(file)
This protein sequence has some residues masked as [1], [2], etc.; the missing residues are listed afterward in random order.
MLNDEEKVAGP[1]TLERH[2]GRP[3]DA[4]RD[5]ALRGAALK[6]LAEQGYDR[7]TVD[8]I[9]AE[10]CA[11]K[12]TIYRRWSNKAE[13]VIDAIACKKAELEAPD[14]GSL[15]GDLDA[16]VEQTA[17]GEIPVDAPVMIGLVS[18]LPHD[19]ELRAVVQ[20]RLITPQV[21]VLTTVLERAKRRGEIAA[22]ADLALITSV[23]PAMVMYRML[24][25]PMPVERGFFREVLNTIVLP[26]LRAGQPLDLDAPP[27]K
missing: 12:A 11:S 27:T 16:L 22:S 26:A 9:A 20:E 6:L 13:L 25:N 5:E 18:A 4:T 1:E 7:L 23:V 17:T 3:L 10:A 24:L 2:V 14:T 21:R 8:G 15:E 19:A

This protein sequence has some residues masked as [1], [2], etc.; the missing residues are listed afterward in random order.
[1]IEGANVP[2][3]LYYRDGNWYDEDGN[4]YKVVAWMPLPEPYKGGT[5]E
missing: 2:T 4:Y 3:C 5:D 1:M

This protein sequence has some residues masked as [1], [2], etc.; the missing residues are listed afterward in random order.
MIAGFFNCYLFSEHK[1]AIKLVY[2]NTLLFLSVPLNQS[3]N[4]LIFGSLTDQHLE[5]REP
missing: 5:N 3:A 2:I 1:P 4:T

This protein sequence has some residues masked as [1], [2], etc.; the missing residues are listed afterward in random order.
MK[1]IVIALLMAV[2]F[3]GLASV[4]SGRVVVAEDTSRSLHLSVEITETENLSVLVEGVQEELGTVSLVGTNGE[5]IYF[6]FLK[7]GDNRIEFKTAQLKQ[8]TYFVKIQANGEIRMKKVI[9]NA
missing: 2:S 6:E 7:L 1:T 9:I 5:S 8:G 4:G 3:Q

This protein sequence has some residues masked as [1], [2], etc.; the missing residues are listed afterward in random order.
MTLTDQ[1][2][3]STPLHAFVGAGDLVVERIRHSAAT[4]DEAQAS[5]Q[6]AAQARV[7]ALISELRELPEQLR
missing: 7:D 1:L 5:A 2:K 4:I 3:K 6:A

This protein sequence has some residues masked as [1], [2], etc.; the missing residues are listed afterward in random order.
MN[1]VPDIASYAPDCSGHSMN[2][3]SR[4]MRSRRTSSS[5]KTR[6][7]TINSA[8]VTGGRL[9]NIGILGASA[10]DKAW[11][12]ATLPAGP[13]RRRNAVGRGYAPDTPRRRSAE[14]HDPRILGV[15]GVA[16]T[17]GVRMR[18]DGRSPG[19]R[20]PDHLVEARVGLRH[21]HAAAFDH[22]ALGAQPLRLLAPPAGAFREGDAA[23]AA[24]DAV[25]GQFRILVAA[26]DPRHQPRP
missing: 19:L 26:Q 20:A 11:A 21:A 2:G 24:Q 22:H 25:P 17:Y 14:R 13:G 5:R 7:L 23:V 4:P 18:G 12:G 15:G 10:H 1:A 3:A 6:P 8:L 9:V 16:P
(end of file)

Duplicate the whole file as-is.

This protein sequence has some residues masked as [1], [2], etc.; the missing residues are listed afterward in random order.
MLNDEEKVAGP[1]TLERH[2]GRP[3]DA[4]RD[5]ALRGAALK[6]LAEQGYDR[7]TVD[8]I[9]AE[10]CA[11]K[12]TIYRRWSNKAE[13]VIDAIACKKAELEAPD[14]GSL[15]GDLDA[16]VEQTA[17]GEIPVDAPVMIGLVS[18]LPHD[19]ELRAVVQ[20]RLITPQV[21]VLTTVLERAKRRGEIAA[22]ADLALITSV[23]PAMVMYRML[24][25]PMPVERGFFREVLNTIVLP[26]LRAGQPLDLDAPP[27]K
missing: 12:A 11:S 27:T 16:L 22:S 26:A 9:A 20:E 6:L 13:L 25:N 5:E 18:A 4:T 1:E 7:L 23:V 17:T 3:L 10:A 24:L 2:V 14:T 21:R 8:G 15:E 19:A

This protein sequence has some residues masked as [1], [2], etc.; the missing residues are listed afterward in random order.
[1]IEGANVP[2][3]LYYRDGNWYDEDGN[4]YKVVAWMPLPEPYKGGT[5]E
missing: 2:T 4:Y 3:C 5:D 1:M

This protein sequence has some residues masked as [1], [2], etc.; the missing residues are listed afterward in random order.
MIAGFFNCYLFSEHK[1]AIKLVY[2]NTLLFLSVPLNQS[3]N[4]LIFGSLTDQHLE[5]REP
missing: 5:N 3:A 2:I 1:P 4:T

This protein sequence has some residues masked as [1], [2], etc.; the missing residues are listed afterward in random order.
MK[1]IVIALLMAV[2]F[3]GLASV[4]SGRVVVAEDTSRSLHLSVEITETENLSVLVEGVQEELGTVSLVGTNGE[5]IYF[6]FLK[7]GDNRIEFKTAQLKQ[8]TYFVKIQANGEIRMKKVI[9]NA
missing: 2:S 6:E 7:L 1:T 9:I 5:S 8:G 4:G 3:Q

This protein sequence has some residues masked as [1], [2], etc.; the missing residues are listed afterward in random order.
MTLTDQ[1][2][3]STPLHAFVGAGDLVVERIRHSAAT[4]DEAQAS[5]Q[6]AAQARV[7]ALISELRELPEQLR
missing: 7:D 1:L 5:A 2:K 4:I 3:K 6:A

This protein sequence has some residues masked as [1], [2], etc.; the missing residues are listed afterward in random order.
MN[1]VPDIASYAPDCSGHSMN[2][3]SR[4]MRSRRTSSS[5]KTR[6][7]TINSA[8]VTGGRL[9]NIGILGASA[10]DKAW[11][12]ATLPAGP[13]RRRNAVGRGYAPDTPRRRSAE[14]HDPRILGV[15]GVA[16]T[17]GVRMR[18]DGRSPG[19]R[20]PDHLVEARVGLRH[21]HAAAFDH[22]ALGAQPLRLLAPPAGAFREGDAA[23]AA[24]DAV[25]GQFRILVAA[26]DPRHQPRP
missing: 19:L 26:Q 20:A 11:A 21:A 2:G 24:Q 22:H 25:P 17:Y 14:R 13:G 5:R 7:L 23:V 4:P 18:G 12:G 15:G 10:H 1:A 3:A 6:P 8:L 9:V 16:P